Tire manufacturing is the primary industry that uses N660, but its dependence on petroleum-derived vCB is no longer sustainable.
Producing vCBs harms the environment, consuming non-renewable fossil fuels and releasing 2.5 tonnes of CO2 equivalent per tonne of vCB.
Additionally, tire waste is a global problem. Current disposal and recycling methods of end-of-life tires (ELTs) pollute the air, water, and land, and also pose a health and safety risk to people.
Recovered Carbon Black (rCB) produced from ELTs is emerging as a low-carbon footprint alternative to vCB.
One such rCB, produced from pyrolysis improved by Contec’s proprietary method, can recycle 100 per cent of tire waste to recover 85 per cent of materials and reduce pollution. The carbon emissions of this process are a mere 439 kg CO2 equivalent per ton of rCB.
Contec’s rCB, known as ConBlack®, is a sustainable option, allowing tire manufacturers to close the loop to produce circular rubber and pave the way towards achieving low-carbon sustainability targets.
Sustainability in the tire industry
ConBlack®, like other rCBs, is a product produced by recycling a mixture of tires. Therefore, its properties are different from vCBs, requiring a separate grading category.
If rCBs, including ConBlack®, are to replace N660, they have to meet certain specifications, since each rubber type has its own recipe to produce prescribed features and requires Carbon Black with specific properties.
A novel study comparing rCB to N660 in the production of styrene-butadiene rubber (SBR) blends found rCB has potential as an alternative to N660. The study, published in 2020, used different ratios of rCBs with N660 and compared the performance of the Carbon Black in producing elastomers. The results show that, due to its dynamic mechanical properties, rCB can replace some of the N660 used in tires, but not all of it.
However, rCB’s differences from N660, and the presence of impurities present in rCBs from recycled tires, affect its potential as a carbon-friendly solution.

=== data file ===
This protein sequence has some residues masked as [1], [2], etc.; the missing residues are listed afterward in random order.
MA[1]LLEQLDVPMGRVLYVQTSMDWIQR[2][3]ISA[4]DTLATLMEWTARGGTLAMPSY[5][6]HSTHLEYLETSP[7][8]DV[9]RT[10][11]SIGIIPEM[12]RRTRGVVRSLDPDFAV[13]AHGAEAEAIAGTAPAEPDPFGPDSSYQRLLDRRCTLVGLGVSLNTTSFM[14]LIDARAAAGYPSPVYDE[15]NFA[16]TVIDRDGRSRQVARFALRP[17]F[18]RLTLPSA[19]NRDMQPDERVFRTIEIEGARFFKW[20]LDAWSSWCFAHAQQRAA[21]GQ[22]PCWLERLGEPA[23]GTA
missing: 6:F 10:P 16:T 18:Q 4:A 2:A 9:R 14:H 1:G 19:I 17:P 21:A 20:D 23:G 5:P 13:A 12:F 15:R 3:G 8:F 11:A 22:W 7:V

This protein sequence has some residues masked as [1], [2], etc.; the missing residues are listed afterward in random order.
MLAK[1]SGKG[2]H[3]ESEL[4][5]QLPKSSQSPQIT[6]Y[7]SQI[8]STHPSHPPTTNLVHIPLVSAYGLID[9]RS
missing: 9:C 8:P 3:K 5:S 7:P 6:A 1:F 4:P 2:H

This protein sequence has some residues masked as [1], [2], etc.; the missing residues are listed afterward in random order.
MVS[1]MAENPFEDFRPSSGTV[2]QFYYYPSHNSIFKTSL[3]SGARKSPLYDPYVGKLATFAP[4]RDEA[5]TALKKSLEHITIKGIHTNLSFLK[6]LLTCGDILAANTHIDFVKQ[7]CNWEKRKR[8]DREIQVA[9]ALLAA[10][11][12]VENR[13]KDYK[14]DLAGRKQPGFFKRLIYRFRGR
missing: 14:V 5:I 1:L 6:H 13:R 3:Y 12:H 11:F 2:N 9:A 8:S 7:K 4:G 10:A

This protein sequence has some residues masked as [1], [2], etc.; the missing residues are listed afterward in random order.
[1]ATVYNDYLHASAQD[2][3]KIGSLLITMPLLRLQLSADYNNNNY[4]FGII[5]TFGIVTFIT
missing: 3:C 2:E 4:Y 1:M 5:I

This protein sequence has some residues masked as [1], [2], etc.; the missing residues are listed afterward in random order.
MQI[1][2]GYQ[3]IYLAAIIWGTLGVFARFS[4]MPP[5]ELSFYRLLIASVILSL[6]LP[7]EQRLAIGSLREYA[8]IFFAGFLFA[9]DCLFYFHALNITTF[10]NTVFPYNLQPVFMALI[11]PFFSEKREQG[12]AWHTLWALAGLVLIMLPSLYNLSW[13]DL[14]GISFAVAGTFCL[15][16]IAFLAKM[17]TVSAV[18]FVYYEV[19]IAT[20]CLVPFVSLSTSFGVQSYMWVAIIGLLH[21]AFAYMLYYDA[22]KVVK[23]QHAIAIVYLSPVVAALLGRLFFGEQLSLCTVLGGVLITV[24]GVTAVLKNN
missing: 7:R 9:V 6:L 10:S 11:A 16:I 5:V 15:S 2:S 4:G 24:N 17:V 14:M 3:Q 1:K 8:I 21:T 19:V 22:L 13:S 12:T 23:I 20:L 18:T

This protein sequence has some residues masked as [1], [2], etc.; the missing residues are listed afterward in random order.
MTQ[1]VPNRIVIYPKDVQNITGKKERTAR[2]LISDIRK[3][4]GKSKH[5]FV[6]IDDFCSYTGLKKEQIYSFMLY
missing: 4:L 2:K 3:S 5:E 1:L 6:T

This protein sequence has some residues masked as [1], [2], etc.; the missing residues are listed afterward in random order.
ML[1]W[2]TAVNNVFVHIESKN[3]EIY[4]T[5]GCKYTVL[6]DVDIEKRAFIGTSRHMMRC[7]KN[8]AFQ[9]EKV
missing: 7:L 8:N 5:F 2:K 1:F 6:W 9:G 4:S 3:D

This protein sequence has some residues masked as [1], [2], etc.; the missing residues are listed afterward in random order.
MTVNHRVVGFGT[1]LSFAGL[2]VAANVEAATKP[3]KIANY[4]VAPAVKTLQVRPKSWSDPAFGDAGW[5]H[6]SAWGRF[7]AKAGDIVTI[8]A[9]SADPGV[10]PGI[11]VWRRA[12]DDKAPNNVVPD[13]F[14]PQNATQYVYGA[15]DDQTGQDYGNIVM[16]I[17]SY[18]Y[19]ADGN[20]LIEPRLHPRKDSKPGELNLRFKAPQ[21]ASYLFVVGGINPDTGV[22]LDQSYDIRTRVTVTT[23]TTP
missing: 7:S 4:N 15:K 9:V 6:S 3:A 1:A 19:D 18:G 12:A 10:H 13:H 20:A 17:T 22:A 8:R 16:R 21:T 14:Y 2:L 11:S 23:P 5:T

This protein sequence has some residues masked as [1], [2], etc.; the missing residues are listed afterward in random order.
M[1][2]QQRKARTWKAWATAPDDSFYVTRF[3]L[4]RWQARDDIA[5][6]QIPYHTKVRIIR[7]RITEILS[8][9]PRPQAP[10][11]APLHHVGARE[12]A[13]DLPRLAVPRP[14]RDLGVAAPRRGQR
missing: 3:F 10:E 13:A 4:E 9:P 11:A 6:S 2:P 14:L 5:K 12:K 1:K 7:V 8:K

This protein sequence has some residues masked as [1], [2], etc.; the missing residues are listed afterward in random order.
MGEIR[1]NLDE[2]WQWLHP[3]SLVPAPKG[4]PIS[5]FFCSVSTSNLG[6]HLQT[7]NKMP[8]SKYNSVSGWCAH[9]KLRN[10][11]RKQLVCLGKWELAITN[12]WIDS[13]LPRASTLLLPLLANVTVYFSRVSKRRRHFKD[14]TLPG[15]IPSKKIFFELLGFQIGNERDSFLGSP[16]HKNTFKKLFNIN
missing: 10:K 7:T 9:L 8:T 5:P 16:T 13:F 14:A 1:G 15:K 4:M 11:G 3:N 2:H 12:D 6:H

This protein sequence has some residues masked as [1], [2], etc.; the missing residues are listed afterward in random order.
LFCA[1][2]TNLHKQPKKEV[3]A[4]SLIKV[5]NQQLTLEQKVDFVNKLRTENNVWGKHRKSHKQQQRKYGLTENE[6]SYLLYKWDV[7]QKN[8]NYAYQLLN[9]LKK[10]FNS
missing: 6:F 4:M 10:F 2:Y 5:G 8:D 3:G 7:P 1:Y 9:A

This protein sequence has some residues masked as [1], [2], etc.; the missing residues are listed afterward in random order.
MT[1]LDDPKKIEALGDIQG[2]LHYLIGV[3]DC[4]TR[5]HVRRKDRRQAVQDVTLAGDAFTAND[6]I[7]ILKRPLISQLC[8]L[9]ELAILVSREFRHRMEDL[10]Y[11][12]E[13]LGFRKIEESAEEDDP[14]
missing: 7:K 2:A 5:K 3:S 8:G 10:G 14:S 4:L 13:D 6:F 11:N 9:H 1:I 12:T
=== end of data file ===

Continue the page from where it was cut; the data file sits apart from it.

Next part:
Testing showed that commercial rCB has a higher surface area but a lower aggregate size than N660.
- Aggregate size: During the tests, rCB aggregate size was 234 nm whereas the N660 was 315 nm, but both are within industry averages for N660. Moreover, the rCB retained its aggregate size and performed similarly to N660 during the processing and production of the elastomer mixture, when Carbon Black fracture can decrease aggregate size.
- Surface chemistry: The surface chemistry of rCB was similar to N660 even though it was more complex; it contained elements like aluminium, calcium, and zinc, in addition to oxygen, carbon, and sulphur, because of the many additives and fillers used to make tires.
Dynamic mechanical properties
The study found that rCB had a curing, hardness, dispersion, tensile strength, and tear strength comparable to N660, even though rCB had higher heat buildup and elongation at break when used in elastomers.
- Curing effect: The rCB had a higher viscosity than N660 but according to the gel content of SBR compounds, the curing effect of rCB (94.3 per cent) was similar to that of N660 (95.4 per cent), without any influence from the non-carbon elements in rCB.
- Tensile strength: In lower amounts, rCB produces tensile strength similar to N660. Higher amounts of rCB resulted in a 20 per cent fall in tensile strength M300 steel from 15.2 MPa for N660 to 12.4 MPa for rCB. This is due to non-carbon chemicals in rCB from tire wastes. Carbon Black with 20 per cent rCB and 80 per cent N660 had the same tensile strength as pure N660.
- Elongation at break: As rCB proportion increases and tensile strength decreases, elongation at break increases, showing that the rubber can withstand less strain.
- Tear resistance: Even higher amounts of rCB didn’t affect tear resistance that remained comparable to that of N660.
- Rolling resistance: The viscoelastic behaviour of rCB was similar to N660 or better. The tan δ at low (0°C) and high (50°C) temperatures were slightly higher for rCB, indicating an improved wet traction index and higher rolling resistance than the N660.
- Abrasion resistance: At 20 per cent rCB substitution, the abrasion resistance index (ARI) of 130.1 per cent was nearly the same as that of the highest ARI value (131.1 per cent) for pure N660. However, increasing the rCB amounts lowered the abrasion resistance, due to impurities.
- Heat buildup: The heat buildup increased when the rCB percentage was high due to impurities but was still comparable to N660 at lower concentrations.
The study’s insights show that rCB can replace as much as 20 per cent of N660 in a mixture without affecting the stress-strain properties of rubber, such as tensile strength and rolling and abrasion resistance of SBR compounds produced for tires.
Replacing 20 per cent of vCBs with ConBlack® can be a sustainable and circular solution for the tire industry. Get in touch to learn more about Contec’s sustainable solutions.